Mumps are Back. Should Women of Childbearing Age Have Cause For Concern?

Proactive Health

By Joy Stephenson-Laws, JD, Founder

It seems the mumps are back! Between January and March of this year, the Centers for Disease Control and Prevention (CDC) reported it received more than 1,900 reports of mumps from individuals across the country. Additionally last week, the Texas Department of Health Services reported an estimated 221 mumps cases in 2017, the highest outbreak in Texas in 22 years!

So far, 2017 has seen the second highest mumps outbreak in America in seven years.

Whether the resurgence of mumps is due to ineffective vaccinations, a mutation of the mumps virus or individuals who simply aren’t being vaccinated at all is unknown. According to the CDC, vaccinated individuals who live or work in close quarters with an infected person are still at risk for contracting the infection, though it may be less severe.

Still, the CDC also reports individuals who get two doses of the measles, mumps and rubella vaccines are nine times less likely to get mumps than an unvaccinated person.

What are mumps?

Mumps is an infection caused by a virus that is spread through direct human contact or airborne droplets. The CDC reports a major factor in the spread of mumps is being in a crowded environment such as a dorm room or classroom, and the exchange of saliva from kissing or sharing cups or silverware.

Protection against mumps is primarily through vaccinations.

Most people infected with mumps may experience tiredness, aches and pains similar to the flu, swollen salivary glands on one or both sides of the face, loss of appetite and fever. Most symptoms can take up to 12 to 25 days to show up.

The infection commonly impacts children aged five to nine years old, but it does occasionally impact adults and may lead to severe complications. According to the CDC, some common complications from mumps are:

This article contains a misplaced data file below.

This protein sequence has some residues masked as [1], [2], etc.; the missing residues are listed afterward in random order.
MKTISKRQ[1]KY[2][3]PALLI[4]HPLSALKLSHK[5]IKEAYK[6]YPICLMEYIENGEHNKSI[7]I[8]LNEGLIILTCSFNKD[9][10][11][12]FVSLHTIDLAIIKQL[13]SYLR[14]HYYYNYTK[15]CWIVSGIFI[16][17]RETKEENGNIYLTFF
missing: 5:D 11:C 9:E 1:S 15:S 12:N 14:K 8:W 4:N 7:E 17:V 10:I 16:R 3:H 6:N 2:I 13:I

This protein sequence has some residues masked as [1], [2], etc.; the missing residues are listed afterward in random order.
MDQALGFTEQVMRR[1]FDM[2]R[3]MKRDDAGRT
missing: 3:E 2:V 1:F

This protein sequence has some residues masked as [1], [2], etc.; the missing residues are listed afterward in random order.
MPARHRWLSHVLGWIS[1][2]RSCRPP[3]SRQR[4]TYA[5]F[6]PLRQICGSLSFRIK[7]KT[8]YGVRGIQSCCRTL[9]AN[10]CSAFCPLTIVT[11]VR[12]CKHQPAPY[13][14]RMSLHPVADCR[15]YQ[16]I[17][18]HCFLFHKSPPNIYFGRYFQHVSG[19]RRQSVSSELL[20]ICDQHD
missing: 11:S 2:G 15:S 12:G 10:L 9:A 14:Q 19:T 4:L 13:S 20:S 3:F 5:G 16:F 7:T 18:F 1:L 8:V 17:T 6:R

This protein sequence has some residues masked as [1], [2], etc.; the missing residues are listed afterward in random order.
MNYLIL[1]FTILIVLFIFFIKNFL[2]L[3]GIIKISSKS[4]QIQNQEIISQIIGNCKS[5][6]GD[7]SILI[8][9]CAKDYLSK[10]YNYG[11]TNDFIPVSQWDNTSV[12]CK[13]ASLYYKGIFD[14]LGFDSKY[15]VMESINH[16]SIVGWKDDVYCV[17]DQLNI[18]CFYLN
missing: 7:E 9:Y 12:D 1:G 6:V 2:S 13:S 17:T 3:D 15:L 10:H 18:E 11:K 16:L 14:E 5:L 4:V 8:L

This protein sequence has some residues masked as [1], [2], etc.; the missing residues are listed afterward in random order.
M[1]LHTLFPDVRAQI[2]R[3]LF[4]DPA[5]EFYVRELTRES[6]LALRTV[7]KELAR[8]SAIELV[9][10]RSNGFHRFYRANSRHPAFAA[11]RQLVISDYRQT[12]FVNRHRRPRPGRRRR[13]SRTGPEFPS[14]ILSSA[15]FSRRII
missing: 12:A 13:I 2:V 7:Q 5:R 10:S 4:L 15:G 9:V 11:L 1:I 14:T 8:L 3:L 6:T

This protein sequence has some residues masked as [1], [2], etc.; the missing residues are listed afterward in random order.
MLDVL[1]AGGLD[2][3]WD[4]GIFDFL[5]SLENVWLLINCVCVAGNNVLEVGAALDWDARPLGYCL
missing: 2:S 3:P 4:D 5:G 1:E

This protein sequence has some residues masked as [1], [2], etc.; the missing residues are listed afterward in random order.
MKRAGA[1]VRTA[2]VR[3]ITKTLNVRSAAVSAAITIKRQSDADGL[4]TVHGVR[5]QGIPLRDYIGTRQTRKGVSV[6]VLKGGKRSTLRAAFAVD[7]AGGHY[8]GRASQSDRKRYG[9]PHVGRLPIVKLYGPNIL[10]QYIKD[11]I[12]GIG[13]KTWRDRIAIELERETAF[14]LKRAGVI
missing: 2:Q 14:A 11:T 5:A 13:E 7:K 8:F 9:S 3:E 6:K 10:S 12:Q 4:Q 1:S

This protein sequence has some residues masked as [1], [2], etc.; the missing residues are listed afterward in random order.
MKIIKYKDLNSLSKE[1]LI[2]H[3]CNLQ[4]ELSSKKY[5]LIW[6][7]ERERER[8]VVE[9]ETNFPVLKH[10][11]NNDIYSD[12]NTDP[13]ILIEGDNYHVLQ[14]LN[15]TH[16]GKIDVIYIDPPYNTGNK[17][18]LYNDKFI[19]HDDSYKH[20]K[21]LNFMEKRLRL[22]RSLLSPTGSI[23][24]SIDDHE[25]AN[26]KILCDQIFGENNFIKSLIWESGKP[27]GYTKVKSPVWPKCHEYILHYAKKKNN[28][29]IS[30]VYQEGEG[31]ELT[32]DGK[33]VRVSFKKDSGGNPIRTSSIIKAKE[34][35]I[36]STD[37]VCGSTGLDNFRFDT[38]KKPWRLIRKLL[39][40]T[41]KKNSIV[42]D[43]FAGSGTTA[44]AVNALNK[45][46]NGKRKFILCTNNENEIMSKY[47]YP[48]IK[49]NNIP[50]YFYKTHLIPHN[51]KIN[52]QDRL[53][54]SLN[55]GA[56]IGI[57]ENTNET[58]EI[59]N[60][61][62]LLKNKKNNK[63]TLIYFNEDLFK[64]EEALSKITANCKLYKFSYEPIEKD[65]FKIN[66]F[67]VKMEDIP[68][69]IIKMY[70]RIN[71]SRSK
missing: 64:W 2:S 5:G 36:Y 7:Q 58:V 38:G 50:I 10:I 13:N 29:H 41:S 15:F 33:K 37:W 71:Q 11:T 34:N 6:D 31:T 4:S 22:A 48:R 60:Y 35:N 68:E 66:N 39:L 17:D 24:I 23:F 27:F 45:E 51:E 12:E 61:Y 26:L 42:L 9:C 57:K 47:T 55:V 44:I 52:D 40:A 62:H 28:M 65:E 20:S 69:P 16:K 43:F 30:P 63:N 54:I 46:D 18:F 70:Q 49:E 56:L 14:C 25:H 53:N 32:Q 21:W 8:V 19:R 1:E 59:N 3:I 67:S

• Meningitis
  • Deafness
  • Inflammation of the brain - also known as Encephalitis
  • Pain and swelling in the testicles

There is also evidence mumps is associated with premature menopause or infertility. Early menopause can be devastating for women who want to have children.

Be proactive, prevent the spread of mumps

  • Since the cause of the mumps outbreak is still being debated by researchers, and symptoms can take up to 25 days to appear, it’s important you do your part to stay healthy and keep those around you safe.
    • If you have mumps, avoid spreading it to others by cutting out extensive contact with people. Sleep alone and do not go to school or work.
    • Don’t share utensils, cups or plates. Since mumps can be spread through saliva, it’s important to keep theses things isolated even if you don’t have any signs of infection. Remember, it can take up to 25 days for mumps symptoms to appear.
    • Wash your hands frequently. Handwashing is an easy and effective way to prevent most viral infections from spreading, including the mumps.
    • Cover your mouth when you sneeze or cough. Since mumps can be transmitted through airborne particles, it’s important to do your part to stop the spread of droplets by covering your mouth when you cough.
    • Disinfect as much as possible. The CDC recommends disinfecting surfaces such as doorknobs, tabletops and other frequently touched surfaces.
    • Get vaccinated. Although it’s still unclear whether or not individuals who have the vaccine can spread the infection or can get it again later in life, many medical professionals attest to the fact that once you’re vaccinated you’re immune. Regardless, getting vaccinated may lessen your chances of infection at all stages of life.

Enjoy your healthy life!

The pH professional health care team includes recognized experts from a variety of health care and related disciplines, including physicians, health care attorneys, nutritionists, nurses and certified fitness instructors. To learn more about the pH Health Care Team, click here.  


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